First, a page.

Clinical Research on Externalizing and Addiction Mechanisms
The C.R.E.A.M. (Clinical Research on Externalizing and Addiction Mechanisms) Lab at the University of California, Berkeley focuses on disturbances in cognitive-affective processes across time that give rise to the emergence of substance use disorders (SUDs) and other forms of externalizing psychopathology. Our lab group typically focuses on some combination of three general areas in pursuit of the mechanisms of risk for addiction: (1) Understanding dispositional trait liabilities promotive of addiction, particularly as concerns the interplay between disinhibition and reward sensitivity, (2) bridging between- and within-subject mechanisms of risk for problematic consumption using ambulatory assessment techniques, and (3) evaluating and improving the generalizability and applicability of models of addiction to minoritized and socioeconomically-disadvantaged populations. To do this work, we use human neuroscientific methods (primarily electroencephalogram/event-related potentials [EEG/ERPs]), ambulatory assessment techniques (such as ecological momentary assessment), biometric (behavioral genetic) analyses, and a variety of statistical modeling approaches.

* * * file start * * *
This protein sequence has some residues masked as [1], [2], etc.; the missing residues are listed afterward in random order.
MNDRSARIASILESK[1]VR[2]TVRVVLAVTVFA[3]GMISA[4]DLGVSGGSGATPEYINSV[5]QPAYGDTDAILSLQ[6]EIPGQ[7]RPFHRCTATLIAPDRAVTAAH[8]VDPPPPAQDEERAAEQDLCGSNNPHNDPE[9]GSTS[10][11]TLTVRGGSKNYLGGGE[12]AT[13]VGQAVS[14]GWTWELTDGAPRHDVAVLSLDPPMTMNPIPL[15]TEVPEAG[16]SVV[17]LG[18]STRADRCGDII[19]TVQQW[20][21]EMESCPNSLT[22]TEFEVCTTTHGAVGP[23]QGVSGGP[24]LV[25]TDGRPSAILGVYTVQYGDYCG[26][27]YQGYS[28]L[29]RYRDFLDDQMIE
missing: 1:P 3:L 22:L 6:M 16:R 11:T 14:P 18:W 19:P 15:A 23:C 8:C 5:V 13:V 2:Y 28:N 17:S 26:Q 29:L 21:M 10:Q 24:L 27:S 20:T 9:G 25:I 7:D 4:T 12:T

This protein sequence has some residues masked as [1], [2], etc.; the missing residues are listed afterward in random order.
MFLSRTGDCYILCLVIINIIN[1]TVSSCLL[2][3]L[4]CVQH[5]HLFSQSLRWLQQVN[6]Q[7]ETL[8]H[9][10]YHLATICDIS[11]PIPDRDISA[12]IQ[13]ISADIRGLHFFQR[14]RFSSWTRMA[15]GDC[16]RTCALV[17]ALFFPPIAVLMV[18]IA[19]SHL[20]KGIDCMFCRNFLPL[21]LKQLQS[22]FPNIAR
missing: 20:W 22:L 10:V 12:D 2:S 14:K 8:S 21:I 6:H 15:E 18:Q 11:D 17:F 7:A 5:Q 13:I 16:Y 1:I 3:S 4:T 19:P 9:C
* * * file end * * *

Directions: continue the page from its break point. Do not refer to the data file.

And in case it wasn’t obvious from the logo, yes, the lab name is a reference to the legendary hip-hop group, the Wu-Tang Clan! We are serious about our science, but also like to have fun around here too.